Obama says success may silence Nobel critics
Oslo, December 10, 2009
US President Barack Obama acknowledged criticism of his Nobel Peace Prize on Thursday but said he hoped it would subside if he succeeded in his goals, including cutting nuclear weapons and tackling climate change.
Speaking in Norway before collecting the prize, Obama also reaffirmed US troops would begin transferring responsibility for Afghan security to local forces in July 2011 but said there would be no "precipitous drawdown".
Obama will accept the prize just nine days after ordering 30,000 more US troops to Afghanistan to break the momentum of the Taliban.
The escalation of the war effort there, and Obama's failure to achieve breakthroughs on other key priorities such as Middle East peace, have fuelled criticism that the award is premature.
"I have no doubt that there are others that may be more deserving. My task here is to continue on the path that I believe is not only important for America but important for lasting peace in the world," Obama said in response to a journalist's question on how he planned to use the accolade to advance his goals.
He said that meant pursuing a world free of nuclear weapons and countering proliferation; addressing climate change; stabilising countries like Afghanistan; "mobilising an international effort to deal with terrorism that is consistent with our values and ideals"; and addressing development issues.
Some of these initiatives were beginning to bear fruit, Obama told a joint news conference with Norwegian Prime Minister Jens Stoltenberg.
"Force for good"
"The goal is not to win a popularity contest or to win an award ... The goal has been to advance American interests, to strengthen our economy at home and to make ourselves a continuing force for good in the world," he said.
"If I am successful in those tasks, then hopefully some of the criticism will subside, but that is not really my concern.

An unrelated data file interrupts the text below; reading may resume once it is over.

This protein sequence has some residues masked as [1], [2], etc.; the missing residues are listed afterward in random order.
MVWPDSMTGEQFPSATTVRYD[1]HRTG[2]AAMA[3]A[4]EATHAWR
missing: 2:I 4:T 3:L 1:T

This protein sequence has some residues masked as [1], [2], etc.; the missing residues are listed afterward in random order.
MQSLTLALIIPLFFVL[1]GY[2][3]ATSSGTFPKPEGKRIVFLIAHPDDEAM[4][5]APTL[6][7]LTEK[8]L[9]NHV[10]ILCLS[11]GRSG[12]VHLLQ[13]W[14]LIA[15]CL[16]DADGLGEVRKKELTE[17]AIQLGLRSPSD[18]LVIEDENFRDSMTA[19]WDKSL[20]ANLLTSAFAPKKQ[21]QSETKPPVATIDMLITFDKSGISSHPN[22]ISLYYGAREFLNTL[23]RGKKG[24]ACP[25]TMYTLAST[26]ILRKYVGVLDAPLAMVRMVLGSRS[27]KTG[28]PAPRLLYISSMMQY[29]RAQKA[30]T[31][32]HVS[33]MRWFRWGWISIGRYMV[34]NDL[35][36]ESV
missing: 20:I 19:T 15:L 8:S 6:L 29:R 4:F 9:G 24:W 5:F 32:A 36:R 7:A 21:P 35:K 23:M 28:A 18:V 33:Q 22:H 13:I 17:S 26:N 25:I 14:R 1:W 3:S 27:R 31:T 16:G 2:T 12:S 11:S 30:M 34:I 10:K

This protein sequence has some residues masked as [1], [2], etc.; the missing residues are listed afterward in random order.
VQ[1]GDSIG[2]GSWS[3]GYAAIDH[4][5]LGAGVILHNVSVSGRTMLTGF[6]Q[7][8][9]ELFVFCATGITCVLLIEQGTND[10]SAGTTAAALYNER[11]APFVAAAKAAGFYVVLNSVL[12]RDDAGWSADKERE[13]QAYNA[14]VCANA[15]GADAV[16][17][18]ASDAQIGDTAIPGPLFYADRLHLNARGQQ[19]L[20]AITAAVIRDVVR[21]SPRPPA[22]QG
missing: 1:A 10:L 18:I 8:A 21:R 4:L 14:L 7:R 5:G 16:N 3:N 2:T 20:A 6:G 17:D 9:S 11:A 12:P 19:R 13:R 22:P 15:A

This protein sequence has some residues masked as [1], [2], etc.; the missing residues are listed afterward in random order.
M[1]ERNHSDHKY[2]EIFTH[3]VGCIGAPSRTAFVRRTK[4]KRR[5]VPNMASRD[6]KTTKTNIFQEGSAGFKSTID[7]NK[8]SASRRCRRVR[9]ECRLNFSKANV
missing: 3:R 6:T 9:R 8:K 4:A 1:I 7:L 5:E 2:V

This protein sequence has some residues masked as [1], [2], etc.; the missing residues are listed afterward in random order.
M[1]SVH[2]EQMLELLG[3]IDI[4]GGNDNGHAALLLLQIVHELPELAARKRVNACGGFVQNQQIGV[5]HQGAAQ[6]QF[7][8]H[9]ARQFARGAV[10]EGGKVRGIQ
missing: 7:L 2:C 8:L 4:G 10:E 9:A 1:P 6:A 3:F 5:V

If I am not successful, than all the praise and awards in the world will not disguise that." Responding to another question, Obama said July 2011 would signal a shift in the US mission in Afghanistan, when "we are beginning to transfer responsibility to the Afghan people".
But he said the pace of the transfer of authority and "the slope of the drawdown" of troops would depend on conditions.
"It is very important to understand we are not going to see some sharp cliff, some precipitous drawdown," Obama said.
"Now earn it”
Stoltenberg told journalists the prize was well deserved and "can contribute in itself to strengthening the efforts of the president to work for peace".
On a rainy day with temperatures just above freezing, thousands lined heavily guarded Oslo streets to greet Obama, the first US president to visit Norway since Bill Clinton in 1999.
Only handfuls of protesters were visible, with one group holding a sign reading: "Obama you won it, now earn it.”
Environmentalists in the crowd called on the US leader to sign an ambitious deal to fight global warming when he visits nearby Copenhagen next week for the climax of a U.N. climate conference involving nearly 200 countries.
Obama was due to deliver his acceptance speech at 1200 GMT.
He is the third sitting US president, after Theodore Roosevelt and Woodrow Wilson, to win the prize. Jimmy Carter was honoured two decades after he left office. Other prominent Nobel peace laureates include Nelson Mandela, Martin Luther King Jr. and Mother Teresa.
Some polls show that while many Americans are proud Obama is receiving the award, a majority feel it is undeserved. Americans remain anxious about the economy, nudging Obama's approval ratings down to 50 percent or below and potentially hurting his Democratic Party in congressional elections next year.
Many people were stunned, including some in the White House, when the Nobel committee announced in October it was awarding the peace prize to Obama for "his extraordinary efforts to strengthen international diplomacy and cooperation between peoples". – Reuters